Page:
I upset my Aunty Pat, with my I Hate Housework post. She felt that my poor Grandad, aka Ginge, received a bit of a raw deal and that I didn’t touch upon the things about him that made him truly wonderful and only looked at some of the darker sides. I deeply loved my Grandad too, he was an equal part of the rock built foundation of love that was 49 Tenent Rd which gave me the security to grow into a loved child.

Those pre-feminist black and white days of the 50s and 60s, in the industrial North, and the Saturday Night, Sunday Morning culture personified by Albert Finney, was part of that time.

It was after Grandad died that those days came out to air in the back room, next to the gas fire, sipping strong Yorkshire tea, cup after cup,

‘Ooh your Grandad could be a right sod!’ said Betty as she spun the tales of those early beginnings.

But the Grandad I knew as a child was gentle, kind, happy, simple man, who waited for me at the gate of 49, with his arms stretched wide and his knees bent, as I ran as fast my chubby little legs could carry me, into his strong, swooping arms and spun into candescent laughter. He was always waiting for me in his banger at the station when my train arrived. He always made me bacon sandwiches in the morning.

Betty made the best Yorkshire puddings in the world, as big as dinner plates. Grandad would always eat them as a starter, saturated in gravy. It was fixed, firm rule of Yorkshire pudding eating etiquette. This, the traditional way to eat them. A pudding as a starter, only in Yorkshire!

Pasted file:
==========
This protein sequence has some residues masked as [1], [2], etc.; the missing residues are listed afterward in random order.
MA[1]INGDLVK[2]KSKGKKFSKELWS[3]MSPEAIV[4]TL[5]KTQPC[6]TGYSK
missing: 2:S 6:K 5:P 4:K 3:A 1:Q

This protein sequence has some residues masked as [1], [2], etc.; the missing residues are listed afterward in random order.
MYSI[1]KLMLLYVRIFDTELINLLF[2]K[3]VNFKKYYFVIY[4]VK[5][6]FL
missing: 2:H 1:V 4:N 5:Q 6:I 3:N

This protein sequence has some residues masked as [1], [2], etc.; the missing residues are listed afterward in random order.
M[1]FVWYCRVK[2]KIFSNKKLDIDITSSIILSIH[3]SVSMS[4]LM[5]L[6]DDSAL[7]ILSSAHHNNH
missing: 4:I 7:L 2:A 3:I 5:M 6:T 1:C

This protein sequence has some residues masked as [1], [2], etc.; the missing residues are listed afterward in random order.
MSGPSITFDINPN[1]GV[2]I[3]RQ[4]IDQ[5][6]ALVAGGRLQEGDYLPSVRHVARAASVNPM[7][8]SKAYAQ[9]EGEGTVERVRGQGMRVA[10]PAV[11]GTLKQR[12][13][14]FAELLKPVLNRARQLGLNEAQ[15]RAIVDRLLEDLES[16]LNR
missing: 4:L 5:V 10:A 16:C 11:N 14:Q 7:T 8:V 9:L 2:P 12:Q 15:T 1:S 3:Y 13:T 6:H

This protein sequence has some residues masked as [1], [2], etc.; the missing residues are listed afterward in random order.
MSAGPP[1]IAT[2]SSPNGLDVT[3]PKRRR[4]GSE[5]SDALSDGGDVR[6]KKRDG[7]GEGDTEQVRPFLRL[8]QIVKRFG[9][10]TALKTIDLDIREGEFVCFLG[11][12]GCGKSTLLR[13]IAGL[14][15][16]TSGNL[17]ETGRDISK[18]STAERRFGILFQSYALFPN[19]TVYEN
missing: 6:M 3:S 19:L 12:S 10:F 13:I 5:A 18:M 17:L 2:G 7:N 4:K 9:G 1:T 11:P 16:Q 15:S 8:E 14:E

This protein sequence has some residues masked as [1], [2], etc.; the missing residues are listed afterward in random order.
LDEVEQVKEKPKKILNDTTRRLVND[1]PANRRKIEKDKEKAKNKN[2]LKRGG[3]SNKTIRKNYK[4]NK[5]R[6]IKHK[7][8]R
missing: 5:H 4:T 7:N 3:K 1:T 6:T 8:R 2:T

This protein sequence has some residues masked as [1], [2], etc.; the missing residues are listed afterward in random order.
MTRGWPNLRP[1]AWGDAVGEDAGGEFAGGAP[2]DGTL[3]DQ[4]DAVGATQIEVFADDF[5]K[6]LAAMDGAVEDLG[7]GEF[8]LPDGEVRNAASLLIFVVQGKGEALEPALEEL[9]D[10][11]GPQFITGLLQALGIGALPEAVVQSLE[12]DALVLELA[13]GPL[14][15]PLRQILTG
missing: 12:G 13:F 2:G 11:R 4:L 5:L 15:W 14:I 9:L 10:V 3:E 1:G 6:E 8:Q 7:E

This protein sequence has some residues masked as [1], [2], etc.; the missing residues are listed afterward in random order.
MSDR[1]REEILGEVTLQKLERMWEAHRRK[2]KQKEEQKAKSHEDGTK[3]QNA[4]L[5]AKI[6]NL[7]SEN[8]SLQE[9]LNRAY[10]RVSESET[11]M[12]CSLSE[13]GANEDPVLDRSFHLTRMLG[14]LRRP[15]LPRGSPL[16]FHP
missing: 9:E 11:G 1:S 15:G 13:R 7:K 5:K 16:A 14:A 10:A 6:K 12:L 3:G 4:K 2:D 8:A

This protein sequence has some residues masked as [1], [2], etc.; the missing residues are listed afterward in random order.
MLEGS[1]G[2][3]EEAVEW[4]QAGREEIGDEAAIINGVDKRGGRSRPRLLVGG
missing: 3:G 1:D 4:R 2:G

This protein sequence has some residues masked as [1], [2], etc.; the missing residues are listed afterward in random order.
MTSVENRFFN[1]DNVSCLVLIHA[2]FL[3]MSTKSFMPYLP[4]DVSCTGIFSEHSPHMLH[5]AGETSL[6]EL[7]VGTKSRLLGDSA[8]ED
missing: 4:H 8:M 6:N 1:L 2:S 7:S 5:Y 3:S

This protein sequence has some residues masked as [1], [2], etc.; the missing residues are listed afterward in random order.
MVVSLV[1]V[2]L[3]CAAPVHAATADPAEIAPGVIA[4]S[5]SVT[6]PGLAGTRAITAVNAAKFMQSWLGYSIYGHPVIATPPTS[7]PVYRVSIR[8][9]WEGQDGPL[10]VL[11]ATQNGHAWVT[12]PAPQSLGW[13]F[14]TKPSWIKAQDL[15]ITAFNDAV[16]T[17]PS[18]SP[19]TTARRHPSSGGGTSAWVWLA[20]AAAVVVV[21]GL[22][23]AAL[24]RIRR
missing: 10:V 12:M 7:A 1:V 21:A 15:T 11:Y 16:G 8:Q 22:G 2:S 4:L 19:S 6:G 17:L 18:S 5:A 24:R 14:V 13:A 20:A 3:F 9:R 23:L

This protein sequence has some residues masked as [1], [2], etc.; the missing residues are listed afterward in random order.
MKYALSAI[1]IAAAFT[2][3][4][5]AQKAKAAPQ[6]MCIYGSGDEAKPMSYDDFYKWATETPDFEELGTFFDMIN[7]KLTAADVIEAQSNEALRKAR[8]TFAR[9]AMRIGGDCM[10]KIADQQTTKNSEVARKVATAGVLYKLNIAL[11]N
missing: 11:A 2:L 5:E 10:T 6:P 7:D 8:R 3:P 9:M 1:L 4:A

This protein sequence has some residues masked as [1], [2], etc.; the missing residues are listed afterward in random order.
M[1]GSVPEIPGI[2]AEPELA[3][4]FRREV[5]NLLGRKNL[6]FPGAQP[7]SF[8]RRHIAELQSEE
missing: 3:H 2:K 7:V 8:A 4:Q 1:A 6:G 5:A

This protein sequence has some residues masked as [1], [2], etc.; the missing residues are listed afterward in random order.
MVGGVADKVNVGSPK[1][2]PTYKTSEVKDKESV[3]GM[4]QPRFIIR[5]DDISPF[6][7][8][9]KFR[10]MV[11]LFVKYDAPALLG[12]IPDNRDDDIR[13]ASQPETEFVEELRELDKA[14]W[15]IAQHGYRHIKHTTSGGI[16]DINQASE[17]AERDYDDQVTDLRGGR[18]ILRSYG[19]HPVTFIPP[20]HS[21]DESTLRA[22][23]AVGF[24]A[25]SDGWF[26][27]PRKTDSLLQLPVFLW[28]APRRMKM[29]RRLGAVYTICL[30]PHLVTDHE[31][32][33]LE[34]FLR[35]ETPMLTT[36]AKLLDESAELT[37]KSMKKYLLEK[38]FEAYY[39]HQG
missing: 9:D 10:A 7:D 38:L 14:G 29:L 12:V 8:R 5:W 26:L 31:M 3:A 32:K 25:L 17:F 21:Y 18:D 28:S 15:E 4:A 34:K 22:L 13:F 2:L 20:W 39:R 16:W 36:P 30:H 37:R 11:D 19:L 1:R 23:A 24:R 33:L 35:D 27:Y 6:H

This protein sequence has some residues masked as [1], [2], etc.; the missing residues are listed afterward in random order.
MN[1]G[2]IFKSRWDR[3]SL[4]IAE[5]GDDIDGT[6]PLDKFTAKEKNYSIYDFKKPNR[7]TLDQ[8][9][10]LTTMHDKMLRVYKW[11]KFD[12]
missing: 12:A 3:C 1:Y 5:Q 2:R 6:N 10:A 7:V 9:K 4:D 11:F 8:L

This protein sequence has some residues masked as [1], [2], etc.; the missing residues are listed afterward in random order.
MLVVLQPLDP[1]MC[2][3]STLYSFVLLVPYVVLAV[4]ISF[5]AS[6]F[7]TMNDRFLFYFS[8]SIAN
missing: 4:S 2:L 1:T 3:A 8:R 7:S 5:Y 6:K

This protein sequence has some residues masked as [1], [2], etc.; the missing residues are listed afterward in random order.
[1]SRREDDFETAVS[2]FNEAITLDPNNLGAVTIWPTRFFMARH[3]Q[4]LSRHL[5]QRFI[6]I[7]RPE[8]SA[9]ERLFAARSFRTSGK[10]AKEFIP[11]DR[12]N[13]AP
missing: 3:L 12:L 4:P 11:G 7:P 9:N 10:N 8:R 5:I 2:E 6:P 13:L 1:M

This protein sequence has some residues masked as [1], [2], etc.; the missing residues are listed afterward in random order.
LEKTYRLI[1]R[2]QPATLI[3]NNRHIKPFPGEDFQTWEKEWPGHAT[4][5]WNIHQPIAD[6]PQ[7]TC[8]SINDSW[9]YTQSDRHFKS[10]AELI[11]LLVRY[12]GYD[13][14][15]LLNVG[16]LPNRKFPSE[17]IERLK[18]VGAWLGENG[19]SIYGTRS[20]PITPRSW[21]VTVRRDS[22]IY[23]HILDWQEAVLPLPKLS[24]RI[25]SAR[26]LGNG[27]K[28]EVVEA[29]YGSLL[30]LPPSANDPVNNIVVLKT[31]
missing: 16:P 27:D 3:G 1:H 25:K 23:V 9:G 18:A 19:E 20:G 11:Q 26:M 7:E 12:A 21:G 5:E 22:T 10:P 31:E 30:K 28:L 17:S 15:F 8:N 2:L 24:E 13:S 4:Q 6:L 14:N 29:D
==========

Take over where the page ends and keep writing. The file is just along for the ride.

I can see him now, sat in his chair in the back room, doing The Daily Express crossword, waiting to collect, or deliver me, or make me a cup of tea.

When I was young, he would wrap tinfoil around a finger on each hand and sing me a song,

“Two little dickie birds, sitting on a wall, one name Peter, one named Paul,”

“Fly away Peter’ with slight of hand, one piece tinfoil would vanish,

“Fly away Paul,” whoosh there would go the second. I would marvel at the trickery.

“Come back Peter,” whoosh, there was the tinfoil.

“Come back Paul.” And the other piece too. It was so funny and clever. I thought he was the best Grandad ever.

My most favourite thing to do to Ginge though, which occupied me for literally hours, was too coiffeur his hair. The irony of this adored past time was that he barely had any hair. He had thick hair at the sides, bald on top apart from a 10cm section in the middle that was long, and reached from the top his hairline to the nape of his neck. He had a little black plastic comb, with tight placed prongs, and I would groom, plait, twist, style the weird central section, standing on stool at the back of his Winchester armchair, while he smoked, drank tea and did the crossword.

Gran said that Grandad mellowed with age, and they settled into the comfort of retirement, and had a happy marriage at the end, to the end. They loved each other and I loved my Grandad, to me he was a good man. I am sorry Aunty Pat if you don’t think he got a fair crack of the whip and I hope this post goes some way to redress the balance.


  1. I do hope Aunty Pat reads this. I would love someone to write something as tender about me when I’m gone. Really jealous that I didn’t know any of my grand parents.

    1. She is reading it tonight! I did luck in with this particular pair – but they were compensating for other less fortunate areas. Be nice and kind to kids and they will become your biggest allies. Children have indelible memories when it comes to kindness and unkindness. Then hopefully they will write beautiful things about you too!

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